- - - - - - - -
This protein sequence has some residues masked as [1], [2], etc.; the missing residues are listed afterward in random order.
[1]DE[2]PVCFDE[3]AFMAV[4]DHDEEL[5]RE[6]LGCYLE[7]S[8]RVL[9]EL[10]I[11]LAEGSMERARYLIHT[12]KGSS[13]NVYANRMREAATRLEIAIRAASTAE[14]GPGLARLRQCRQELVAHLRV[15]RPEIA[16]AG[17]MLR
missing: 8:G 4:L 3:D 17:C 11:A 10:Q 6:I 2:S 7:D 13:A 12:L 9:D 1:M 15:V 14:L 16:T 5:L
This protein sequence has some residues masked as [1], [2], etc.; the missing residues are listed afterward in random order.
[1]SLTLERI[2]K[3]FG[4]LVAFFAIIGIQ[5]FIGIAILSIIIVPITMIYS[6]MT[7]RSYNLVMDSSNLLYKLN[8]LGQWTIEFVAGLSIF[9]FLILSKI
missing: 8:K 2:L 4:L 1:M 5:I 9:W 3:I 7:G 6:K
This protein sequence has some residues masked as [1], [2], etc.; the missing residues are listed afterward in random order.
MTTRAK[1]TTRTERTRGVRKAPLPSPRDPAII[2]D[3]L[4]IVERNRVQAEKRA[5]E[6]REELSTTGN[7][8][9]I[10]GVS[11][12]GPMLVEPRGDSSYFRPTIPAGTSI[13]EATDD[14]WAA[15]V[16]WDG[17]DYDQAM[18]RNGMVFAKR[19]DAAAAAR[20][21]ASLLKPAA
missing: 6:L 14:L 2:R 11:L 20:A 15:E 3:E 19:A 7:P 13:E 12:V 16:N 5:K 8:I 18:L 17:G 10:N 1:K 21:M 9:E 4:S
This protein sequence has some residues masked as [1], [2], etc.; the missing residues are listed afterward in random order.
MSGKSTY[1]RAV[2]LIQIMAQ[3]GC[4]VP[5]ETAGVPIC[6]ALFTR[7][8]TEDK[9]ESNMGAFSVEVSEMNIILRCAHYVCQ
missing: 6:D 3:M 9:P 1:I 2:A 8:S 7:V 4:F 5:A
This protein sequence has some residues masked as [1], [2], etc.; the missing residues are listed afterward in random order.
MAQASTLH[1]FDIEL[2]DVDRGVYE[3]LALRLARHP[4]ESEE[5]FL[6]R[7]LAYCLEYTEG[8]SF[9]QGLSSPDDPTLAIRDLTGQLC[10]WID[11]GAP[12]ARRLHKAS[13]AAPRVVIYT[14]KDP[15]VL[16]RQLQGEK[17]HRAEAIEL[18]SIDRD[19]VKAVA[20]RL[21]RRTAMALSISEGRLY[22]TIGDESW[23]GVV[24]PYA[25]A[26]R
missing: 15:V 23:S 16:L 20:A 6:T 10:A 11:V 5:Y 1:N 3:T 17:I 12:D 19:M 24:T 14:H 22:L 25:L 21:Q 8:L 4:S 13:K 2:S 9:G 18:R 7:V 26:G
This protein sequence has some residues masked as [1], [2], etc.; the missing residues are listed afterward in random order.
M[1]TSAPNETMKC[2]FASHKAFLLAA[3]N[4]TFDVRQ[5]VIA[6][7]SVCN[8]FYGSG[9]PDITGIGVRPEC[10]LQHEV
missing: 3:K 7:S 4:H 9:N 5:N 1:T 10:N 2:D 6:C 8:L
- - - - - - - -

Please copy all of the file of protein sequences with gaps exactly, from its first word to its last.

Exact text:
This protein sequence has some residues masked as [1], [2], etc.; the missing residues are listed afterward in random order.
[1]DE[2]PVCFDE[3]AFMAV[4]DHDEEL[5]RE[6]LGCYLE[7]S[8]RVL[9]EL[10]I[11]LAEGSMERARYLIHT[12]KGSS[13]NVYANRMREAATRLEIAIRAASTAE[14]GPGLARLRQCRQELVAHLRV[15]RPEIA[16]AG[17]MLR
missing: 8:G 4:L 3:D 17:C 11:A 10:Q 6:I 2:S 7:D 13:A 12:L 9:D 1:M 15:V 14:L 16:T 5:L
This protein sequence has some residues masked as [1], [2], etc.; the missing residues are listed afterward in random order.
[1]SLTLERI[2]K[3]FG[4]LVAFFAIIGIQ[5]FIGIAILSIIIVPITMIYS[6]MT[7]RSYNLVMDSSNLLYKLN[8]LGQWTIEFVAGLSIF[9]FLILSKI
missing: 8:K 2:L 4:L 1:M 5:I 9:W 3:I 7:G 6:K
This protein sequence has some residues masked as [1], [2], etc.; the missing residues are listed afterward in random order.
MTTRAK[1]TTRTERTRGVRKAPLPSPRDPAII[2]D[3]L[4]IVERNRVQAEKRA[5]E[6]REELSTTGN[7][8][9]I[10]GVS[11][12]GPMLVEPRGDSSYFRPTIPAGTSI[13]EATDD[14]WAA[15]V[16]WDG[17]DYDQAM[18]RNGMVFAKR[19]DAAAAAR[20][21]ASLLKPAA
missing: 6:L 14:L 2:R 11:L 20:A 15:E 3:E 19:A 7:P 13:E 12:V 16:N 5:K 8:I 18:L 17:G 10:N 1:K 21:M 9:E 4:S
This protein sequence has some residues masked as [1], [2], etc.; the missing residues are listed afterward in random order.
MSGKSTY[1]RAV[2]LIQIMAQ[3]GC[4]VP[5]ETAGVPIC[6]ALFTR[7][8]TEDK[9]ESNMGAFSVEVSEMNIILRCAHYVCQ
missing: 6:D 3:M 9:P 1:I 2:A 8:S 7:V 4:F 5:A
This protein sequence has some residues masked as [1], [2], etc.; the missing residues are listed afterward in random order.
MAQASTLH[1]FDIEL[2]DVDRGVYE[3]LALRLARHP[4]ESEE[5]FL[6]R[7]LAYCLEYTEG[8]SF[9]QGLSSPDDPTLAIRDLTGQLC[10]WID[11]GAP[12]ARRLHKAS[13]AAPRVVIYT[14]KDP[15]VL[16]RQLQGEK[17]HRAEAIEL[18]SIDRD[19]VKAVA[20]RL[21]RRTAMALSISEGRLY[22]TIGDESW[23]GVV[24]PYA[25]A[26]R
missing: 15:V 23:S 16:L 20:A 6:T 10:A 11:V 5:Y 1:N 3:T 17:I 12:D 19:M 24:T 14:H 22:L 25:L 21:Q 8:L 4:S 13:K 2:S 9:G 18:R 7:V 26:G
This protein sequence has some residues masked as [1], [2], etc.; the missing residues are listed afterward in random order.
M[1]TSAPNETMKC[2]FASHKAFLLAA[3]N[4]TFDVRQ[5]VIA[6][7]SVCN[8]FYGSG[9]PDITGIGVRPEC[10]LQHEV
missing: 3:K 7:S 4:H 9:N 5:N 1:T 10:N 2:D 6:C 8:L